On Saturday we drove to Pescadero, CA for a guided tour of the elephant seals on the shores of Año Nuevo State Park. I had heard about the tours from a California guide book and had bought tickets a couple months back and, animal lover that I am, was pretty excited for this day to come.
The tour was led by a very informative docent who told us anything a person could ever want to know about elephant seals. The shore of Año Nuevo is the largest mainland breeding colony in the world for the seals and for three months of the year they have tours so you can witness these amazing creatures up close.
From mid-December through mid-January, pregnant females arrive on shore from months out at sea eating and plumping themselves for delivery and nursing. They will give birth and nurse their babies (seal pups are called weaners) until their pup has put on 300 pounds. The males arrive in the meantime and battle other males for breeding access to the lady seals. Once the pup is weaned, the female will mate and go off to sea to repeat the process all over again. The weaners stay on the shore until March, when they go off to sea.
There were several things I thought were sad about the lives of seals (especially female seals). If you were a seal, you'd lead a solitary life alone at sea with virtually no interaction with others. Can you imagine being alone 500 feet down in the cold, dark ocean while watching your back for sharks? Then you make the looong journey to shore to have your baby where you must fast for 5 weeks. But that's not the worst part about your time at shore. The biggest bummer is that there are giant (3-4 times your weight) horny males who try to hop on for a ride before you've even given birth! You have to fight to get the blubbery blobs off of you. And you have to watch them fight and bark at each other to prove who the better man is to mate with you. You go through childbirth by yourself and only get to spend one month with your new sweet pup before it's time for that male with the big head to jump aboard and have his way. Then you return to sea to gorge yourself for the next birth. See. Super depressing, huh? I'm so glad I'm human!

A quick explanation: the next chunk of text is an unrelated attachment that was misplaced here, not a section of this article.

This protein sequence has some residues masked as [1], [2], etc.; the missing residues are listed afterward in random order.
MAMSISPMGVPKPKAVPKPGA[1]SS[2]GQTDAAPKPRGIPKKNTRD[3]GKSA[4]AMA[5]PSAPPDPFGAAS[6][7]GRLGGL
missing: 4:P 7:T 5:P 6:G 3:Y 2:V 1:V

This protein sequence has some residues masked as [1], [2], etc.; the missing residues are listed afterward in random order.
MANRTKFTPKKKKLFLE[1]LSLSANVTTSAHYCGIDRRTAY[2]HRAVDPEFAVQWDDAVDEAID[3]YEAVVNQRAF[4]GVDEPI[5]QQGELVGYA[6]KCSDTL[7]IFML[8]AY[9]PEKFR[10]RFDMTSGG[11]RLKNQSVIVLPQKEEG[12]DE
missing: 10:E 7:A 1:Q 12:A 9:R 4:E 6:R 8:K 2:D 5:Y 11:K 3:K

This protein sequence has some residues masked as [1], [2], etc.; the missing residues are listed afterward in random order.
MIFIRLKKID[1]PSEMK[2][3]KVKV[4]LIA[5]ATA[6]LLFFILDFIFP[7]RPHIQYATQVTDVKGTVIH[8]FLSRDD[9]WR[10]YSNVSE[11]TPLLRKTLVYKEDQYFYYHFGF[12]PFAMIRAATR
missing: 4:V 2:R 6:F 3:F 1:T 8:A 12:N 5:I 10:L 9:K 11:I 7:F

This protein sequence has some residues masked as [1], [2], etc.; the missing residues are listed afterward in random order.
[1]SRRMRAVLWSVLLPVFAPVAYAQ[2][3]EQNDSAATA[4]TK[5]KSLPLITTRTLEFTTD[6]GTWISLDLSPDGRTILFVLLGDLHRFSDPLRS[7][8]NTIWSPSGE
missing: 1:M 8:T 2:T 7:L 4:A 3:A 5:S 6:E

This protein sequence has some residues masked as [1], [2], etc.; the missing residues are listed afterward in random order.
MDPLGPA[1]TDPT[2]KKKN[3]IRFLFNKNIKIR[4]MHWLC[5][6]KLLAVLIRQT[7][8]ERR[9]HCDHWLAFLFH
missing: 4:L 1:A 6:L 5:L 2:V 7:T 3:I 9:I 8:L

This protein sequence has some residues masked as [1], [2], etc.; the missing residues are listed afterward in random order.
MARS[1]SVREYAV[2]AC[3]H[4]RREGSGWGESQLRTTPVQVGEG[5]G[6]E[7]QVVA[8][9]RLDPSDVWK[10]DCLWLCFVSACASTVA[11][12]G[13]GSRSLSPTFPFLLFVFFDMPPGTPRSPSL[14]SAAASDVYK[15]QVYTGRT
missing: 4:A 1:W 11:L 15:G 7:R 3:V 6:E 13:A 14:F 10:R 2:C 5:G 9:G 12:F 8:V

The tour was a 3 mile walk where we came really close to these two:
Remember when I was talking about those amorous hefty males? Let's watch one in action, shall we?
She managed to break free! And this is how we left the unhappy couple. Doesn't it look like her big brown eyes are pleading, "Don't leave me here with this big galoot. Save me!" Poor girl. Here's a couple more big guys laying in the sand along our walk down to the beach:
Check out that schnoz! The males develop those trunk-like noses with age.
Do you see the babies?!
Before we headed home we stopped at Harley Goat Farm (read a previous post here about this amazing place!) for a visit to their cheese shop. Yum!